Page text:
Why Using a HELOC Is Not the Way to Pay Off Student LoansEmail This Article
Thinking about leveraging the equity in your home by using a HELOC to pay off your student loan debt? Think again. There are several reasons you should reconsider this strategy. A Home Equity Line of Credit (HELOC - or sometimes referred to as just HEL) allows you to borrow against the value of your home. While that may sound promising, there are a number of considerations at play, including what you could be giving up in student loan benefits. Here’s our take on the top factors you should keep in mind.
It’s still a mortgage
Simply put, HELOCs are mortgages. And whether we’re talking about a first or second mortgage, there is a lien on the property. If you begin having difficulty making your payments, your home will be at risk. This could happen with either the first or second mortgage, or both. At the end of the day, taking on a new line of credit against your home to repay student loans means you just transfer your obligation(s) from one entity to another. Don’t be seduced by the advertised low rates (more on that in a moment). Ultimately, a HELOC is an asset-backed loan and could be foreclosed upon if your repayment obligations are not met.
Student loans offer hardship assistance
In the case of hardships, you have much more flexibility with federal student loans—and even some private student loans—than you do with mortgages. Think deferment, forbearance, Income-Driven Repayment Plans, consolidation (and the possibility of student loan forgiveness for qualifying programs.) Some private lenders also have programs in place to help you through short-term financial hardships, and many offer private student loan consolidation and refinancing options with better terms than a HELOC (and you won’t be putting your home on the line).
When was the last time you called your mortgage holder and told them you needed a break from payments for six months because of financial difficulty? Yeah, you get the point. Mortgages need to be paid every month. Period. Borrower protections, flexible repayment plans, and loan forgiveness are not perks you will find with HELOCs.
The "L" in HELOC stands for line, not loan
A HELOC is not a loan, it is a line of credit. And unlike home equity loans, HELOCs typically have variable interest rates which can change over the life of the line. Some banks may offer a fixed rate but you usually must meet specific criteria, such as borrowing a targeted dollar amount. It is possible to take out a HELOC and convert a portion of it into a fixed-rate advance. In most cases, this happens under a blended or hybrid option where there is a fixed rate and fixed term for one portion of the line. The tradeoff is the interest rate you pay is often higher than a variable rate you would pay under a traditional HELOC. A variable interest rate means your payments may change, and if money is tight, this might push your payments beyond what you can afford.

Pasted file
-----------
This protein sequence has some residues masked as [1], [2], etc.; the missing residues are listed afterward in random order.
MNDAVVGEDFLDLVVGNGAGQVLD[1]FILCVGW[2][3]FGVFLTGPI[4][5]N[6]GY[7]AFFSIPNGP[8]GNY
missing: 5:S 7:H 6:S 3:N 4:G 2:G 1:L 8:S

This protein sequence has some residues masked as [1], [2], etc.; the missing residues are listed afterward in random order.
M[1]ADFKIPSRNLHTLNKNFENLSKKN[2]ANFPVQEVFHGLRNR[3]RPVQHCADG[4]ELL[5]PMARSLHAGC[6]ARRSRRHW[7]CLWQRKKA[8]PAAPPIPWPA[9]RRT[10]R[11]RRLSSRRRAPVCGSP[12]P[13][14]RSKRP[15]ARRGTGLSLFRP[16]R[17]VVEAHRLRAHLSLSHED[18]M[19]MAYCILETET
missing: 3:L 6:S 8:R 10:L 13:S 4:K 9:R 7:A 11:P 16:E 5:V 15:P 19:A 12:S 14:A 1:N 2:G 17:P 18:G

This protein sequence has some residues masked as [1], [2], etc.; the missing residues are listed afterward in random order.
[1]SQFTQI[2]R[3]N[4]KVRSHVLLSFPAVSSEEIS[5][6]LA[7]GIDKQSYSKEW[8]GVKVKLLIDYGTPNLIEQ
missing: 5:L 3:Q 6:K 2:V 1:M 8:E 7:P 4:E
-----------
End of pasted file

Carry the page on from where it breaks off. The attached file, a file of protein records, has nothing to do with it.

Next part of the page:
Wait! My payments might change?
HELOC rates are tied to the Prime Rate. The rate you receive on a HELOC will generally re-adjust when/if the Prime Rate changes, meaning there is some unpredictability regarding interest rate changes. But what could be most alarming is banks may offer an introductory rate (much like credit cards) then raise your rate over the life of the line of credit. And while HELOCs do impose rate caps over the lifetime of the line, they do not have the same periodic interest rate caps that adjustable rate mortgages (ARMs) offer. Therefore, your rate could balloon pretty dramatically - by as much as close to 20% in certain states.
You could be throwing away free money
Remember our second point about student loan hardship assistance and the potential for loan forgiveness? Well, federal student loan forgiveness is worthy of a repeat mention. If you were to convert your student loan debt to a HELOC, you are giving up any benefits you may have otherwise been entitled to receive under that student loan program. But here is another consideration: a number of employers are now offering benefits that include student loan repayment assistance. This is a trend that is expected to grow in 2017. If you no longer have a qualifying student loan, that could translate to leaving free money on the table – twice!